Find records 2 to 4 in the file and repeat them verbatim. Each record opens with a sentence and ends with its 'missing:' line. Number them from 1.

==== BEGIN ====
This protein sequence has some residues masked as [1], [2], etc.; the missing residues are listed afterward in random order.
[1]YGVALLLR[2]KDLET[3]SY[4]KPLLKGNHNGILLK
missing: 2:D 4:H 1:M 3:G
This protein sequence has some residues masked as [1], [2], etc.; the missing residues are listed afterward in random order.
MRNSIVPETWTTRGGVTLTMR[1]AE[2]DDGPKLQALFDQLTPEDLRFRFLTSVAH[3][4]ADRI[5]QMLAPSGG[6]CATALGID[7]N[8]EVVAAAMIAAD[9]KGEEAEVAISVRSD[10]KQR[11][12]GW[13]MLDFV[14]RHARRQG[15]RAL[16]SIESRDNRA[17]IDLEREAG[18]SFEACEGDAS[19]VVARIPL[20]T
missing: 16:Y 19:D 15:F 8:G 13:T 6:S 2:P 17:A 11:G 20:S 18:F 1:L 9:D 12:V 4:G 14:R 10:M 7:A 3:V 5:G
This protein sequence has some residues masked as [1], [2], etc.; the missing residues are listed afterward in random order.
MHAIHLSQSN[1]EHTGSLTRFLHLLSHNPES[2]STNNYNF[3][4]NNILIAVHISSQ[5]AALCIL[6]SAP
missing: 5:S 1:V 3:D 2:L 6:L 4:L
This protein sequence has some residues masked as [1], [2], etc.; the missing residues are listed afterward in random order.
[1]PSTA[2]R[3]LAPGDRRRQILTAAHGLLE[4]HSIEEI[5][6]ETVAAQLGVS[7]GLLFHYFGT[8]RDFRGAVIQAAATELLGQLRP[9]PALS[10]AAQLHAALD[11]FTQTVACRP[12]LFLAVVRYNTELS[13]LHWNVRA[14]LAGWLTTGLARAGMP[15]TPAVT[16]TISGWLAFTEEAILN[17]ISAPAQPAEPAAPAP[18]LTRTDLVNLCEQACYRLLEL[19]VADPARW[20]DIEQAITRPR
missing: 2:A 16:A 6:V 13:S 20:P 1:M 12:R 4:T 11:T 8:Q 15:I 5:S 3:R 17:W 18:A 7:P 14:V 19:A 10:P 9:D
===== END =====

This protein sequence has some residues masked as [1], [2], etc.; the missing residues are listed afterward in random order.
MRNSIVPETWTTRGGVTLTMR[1]AE[2]DDGPKLQALFDQLTPEDLRFRFLTSVAH[3][4]ADRI[5]QMLAPSGG[6]CATALGID[7]N[8]EVVAAAMIAAD[9]KGEEAEVAISVRSD[10]KQR[11][12]GW[13]MLDFV[14]RHARRQG[15]RAL[16]SIESRDNRA[17]IDLEREAG[18]SFEACEGDAS[19]VVARIPL[20]T
missing: 16:Y 19:D 15:F 8:G 13:T 6:S 2:P 17:A 11:G 20:S 18:F 1:L 9:D 12:V 4:G 14:R 10:M 7:A 3:V 5:G
This protein sequence has some residues masked as [1], [2], etc.; the missing residues are listed afterward in random order.
MHAIHLSQSN[1]EHTGSLTRFLHLLSHNPES[2]STNNYNF[3][4]NNILIAVHISSQ[5]AALCIL[6]SAP
missing: 5:S 1:V 3:D 2:L 6:L 4:L
This protein sequence has some residues masked as [1], [2], etc.; the missing residues are listed afterward in random order.
[1]PSTA[2]R[3]LAPGDRRRQILTAAHGLLE[4]HSIEEI[5][6]ETVAAQLGVS[7]GLLFHYFGT[8]RDFRGAVIQAAATELLGQLRP[9]PALS[10]AAQLHAALD[11]FTQTVACRP[12]LFLAVVRYNTELS[13]LHWNVRA[14]LAGWLTTGLARAGMP[15]TPAVT[16]TISGWLAFTEEAILN[17]ISAPAQPAEPAAPAP[18]LTRTDLVNLCEQACYRLLEL[19]VADPARW[20]DIEQAITRPR
missing: 2:A 16:A 6:V 13:S 20:P 1:M 12:R 4:T 11:T 8:Q 15:I 5:S 3:R 17:W 18:A 7:P 14:V 19:A 10:P 9:D